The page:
4 midsummer stock buys
August downtime gives you an opportunity to review your holdings. Use these picks to plug holes in your portfolio.
With the summer now more than half over and perhaps some August downtime approaching, this is a good time to reassess where your portfolio stands and make sure you're taking advantage of the best opportunities in the market.
With that in mind, I thought I would use my Validea.com Guru Strategies -- stock-picking approaches that are based on the strategies of investing greats like Benjamin Graham and Warren Buffett -- to find some stocks that fit specific needs right now.
Need: Dividend Yield
Stock: Royal Dutch Shell PLC (RDS.A)
Yes, Europe continues to struggle with a massive debt problem and weak economy, so it might seem risky to go with a Netherlands-based company. But this oil and gas giant ($213 billion market cap) is active in more than 80 countries around the world, giving it a pretty diverse source of revenues. It's also offering a dividend yield of 5.1%, despite paying out a lower portion of profits (40.6%) than it has historically (46.2%). That indicates it has room to raise its payouts. The firm is a favorite of my Peter Lynch- and James O'Shaughnessy-based models.
To find attractively valued stocks, Lynch famously used the P/E-to-Growth ratio, adjusting the "growth" portion of the equation to include yield for slow-growing stocks like Shell, which has grown earnings per share at a 3.2% pace over the long-term (I use an average of the three-, four-, and five-year EPS growth rates to determine a long-term rate). Yield-adjusted P/E/Gs below 1.0 are acceptable to my Lynch-based model. When we divide Shell's 8.0 P/E by the sum of its growth rate (3.2%) and yield (5.1%), we get a yield-adjusted P/E/G of 0.96, indicating it's a good buy right now. Another reason the Lynch approach likes the stock: Shell's debt/equity ratio is less than 20%.
My O'Shaughnessy-based value model, meanwhile, targets large firms with strong cash flows and high dividend yields. Shell is plenty big enough, has $12.75 in cash flow per share (nearly nine times the market mean), and sports that 5.1% yield, so it makes the grade.
Need: Protection if the Economy Weakens
Stock: Big Lots Inc. (BIG)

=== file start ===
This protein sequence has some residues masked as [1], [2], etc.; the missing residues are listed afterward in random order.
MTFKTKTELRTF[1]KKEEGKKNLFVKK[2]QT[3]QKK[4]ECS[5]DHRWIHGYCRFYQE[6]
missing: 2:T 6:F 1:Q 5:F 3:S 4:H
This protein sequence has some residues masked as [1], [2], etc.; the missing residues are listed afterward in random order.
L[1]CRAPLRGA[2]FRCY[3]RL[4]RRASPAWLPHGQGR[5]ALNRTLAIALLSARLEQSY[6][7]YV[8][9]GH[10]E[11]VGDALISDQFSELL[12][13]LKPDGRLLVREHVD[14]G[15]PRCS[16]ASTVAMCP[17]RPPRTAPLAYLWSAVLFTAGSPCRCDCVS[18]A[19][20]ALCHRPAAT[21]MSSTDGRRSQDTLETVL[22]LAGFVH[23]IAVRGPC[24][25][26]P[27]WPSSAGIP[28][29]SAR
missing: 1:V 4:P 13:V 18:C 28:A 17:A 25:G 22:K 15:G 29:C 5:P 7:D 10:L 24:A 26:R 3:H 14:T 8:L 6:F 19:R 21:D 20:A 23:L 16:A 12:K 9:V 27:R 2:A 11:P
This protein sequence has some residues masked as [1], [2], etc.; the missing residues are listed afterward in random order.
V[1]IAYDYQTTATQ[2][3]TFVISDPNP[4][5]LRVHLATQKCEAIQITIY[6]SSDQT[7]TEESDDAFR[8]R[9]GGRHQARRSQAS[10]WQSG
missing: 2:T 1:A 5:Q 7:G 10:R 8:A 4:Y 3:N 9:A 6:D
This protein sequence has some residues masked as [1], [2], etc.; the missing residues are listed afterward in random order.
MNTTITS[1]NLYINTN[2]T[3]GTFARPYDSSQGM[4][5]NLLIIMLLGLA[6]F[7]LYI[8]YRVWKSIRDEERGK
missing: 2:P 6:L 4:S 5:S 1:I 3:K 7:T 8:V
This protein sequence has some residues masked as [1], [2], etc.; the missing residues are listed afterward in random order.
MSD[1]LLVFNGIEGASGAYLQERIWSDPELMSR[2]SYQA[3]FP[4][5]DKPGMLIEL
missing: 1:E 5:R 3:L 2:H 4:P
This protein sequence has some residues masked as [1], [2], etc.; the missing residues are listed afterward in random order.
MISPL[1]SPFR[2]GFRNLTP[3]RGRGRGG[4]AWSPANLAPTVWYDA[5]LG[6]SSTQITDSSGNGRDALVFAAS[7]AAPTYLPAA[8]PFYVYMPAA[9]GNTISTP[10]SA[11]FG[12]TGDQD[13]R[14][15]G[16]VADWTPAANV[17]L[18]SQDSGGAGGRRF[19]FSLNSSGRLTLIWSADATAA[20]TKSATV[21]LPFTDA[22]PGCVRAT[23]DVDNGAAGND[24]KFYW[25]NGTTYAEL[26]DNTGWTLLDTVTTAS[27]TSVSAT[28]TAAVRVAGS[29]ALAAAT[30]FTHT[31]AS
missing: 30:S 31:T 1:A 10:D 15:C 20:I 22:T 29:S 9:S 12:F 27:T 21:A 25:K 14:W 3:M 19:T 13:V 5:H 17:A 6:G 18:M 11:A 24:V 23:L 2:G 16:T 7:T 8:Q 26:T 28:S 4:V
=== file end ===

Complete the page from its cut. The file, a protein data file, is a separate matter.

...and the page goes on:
Ohio-based Big Lots ($2.5 billion market cap) offers brand-name closeout and bargain merchandise -- which is what many consumers have turned to in recent years, and what they'll likely continue to turn to if the economy weakens.
Big Lots is another favorite of my Lynch- and O'Shaughnessy-based models. The Lynch approach likes its very reasonable 13.5 P/E ratio and stellar 20.03% long-term growth rate, which make for a solid 0.67 P/E/G. It also likes Big Lots' lack of any long-term debt.
My O'Shaughnessy-based growth approach looks for firms that have upped EPS in each year of the past five-year period, which Big Lots has done. The model also looks for a key combination of variables: a high relative strength, which is a sign the market is embracing the stock, and a low price/sales ratio, which is a sign it hasn't gotten too pricey. Big Lots has a solid 12-month relative strength of 77, and its P/S ratio of just 0.48 comes in well below this model's 1.5 upper limit.
Need: Strong, Reliable Growth
Stock: LKQ Corporation (LKQ)
Chicago-based LKQ is an auto parts firm that offers a variety of original, aftermarket and used parts and systems, with more than 450 locations in the U.S., Canada, and the U.K. That might not seem like a big growth business, but LKQ has upped EPS in every year of the past decade.
Its growth rate has been about 28% over the long term, and it accelerated to about 35% over the past year, part of the reason my Martin Zweig-based growth model likes the stock. The Zweig-based approach also likes that EPS growth has been driven by sales growth (which is also about 28% over the long haul), and not one-time cost-cutting measures. Plus, for a company producing such strong, accelerating growth, LKQ's shares are reasonably priced, trading for 21.2 times trailing 12-month EPS.
Need: Risk, Upside Potential
Stock: Credicorp Ltd. (BAP)
While I examined a safer play above, the odds are that given how fearful most investors are about the global economy, your portfolio is more likely tilted too far away from risk than it is toward risk. If that's the case and the economy surprises to the upside, you could be left lagging the market significantly.
This Peru-based firm ($9.4 billion market cap) is involved in a variety of financial endeavors, including commercial banking, insurance, and investment banking. It's been a very strong grower, increasing EPS at a 22.4% rate over the long term. But it still trades for just 12.9 times trailing 12-month earnings, likely because of concerns about slowdowns in some of the big Latin American countries. That makes for a stellar 0.58 P/E/G ratio, a big reason why it gets strong interest from my Lynch-based model. For financials, Lynch used the equity/assets ratio and return on assets rate, and the model I base on his writings uses targets of at least 5% for the former and 1% for the latter. At 10% and 2.33%, respectively, Credicorp easily passes both tests.
I'm long RDS.A, BIG, and LKQ.
John Reese is the founder and CEO of Validea Capital Management and Validea.com and the author of The Guru Investor: How to Beat the Market Using History's Best Investment Strategies.
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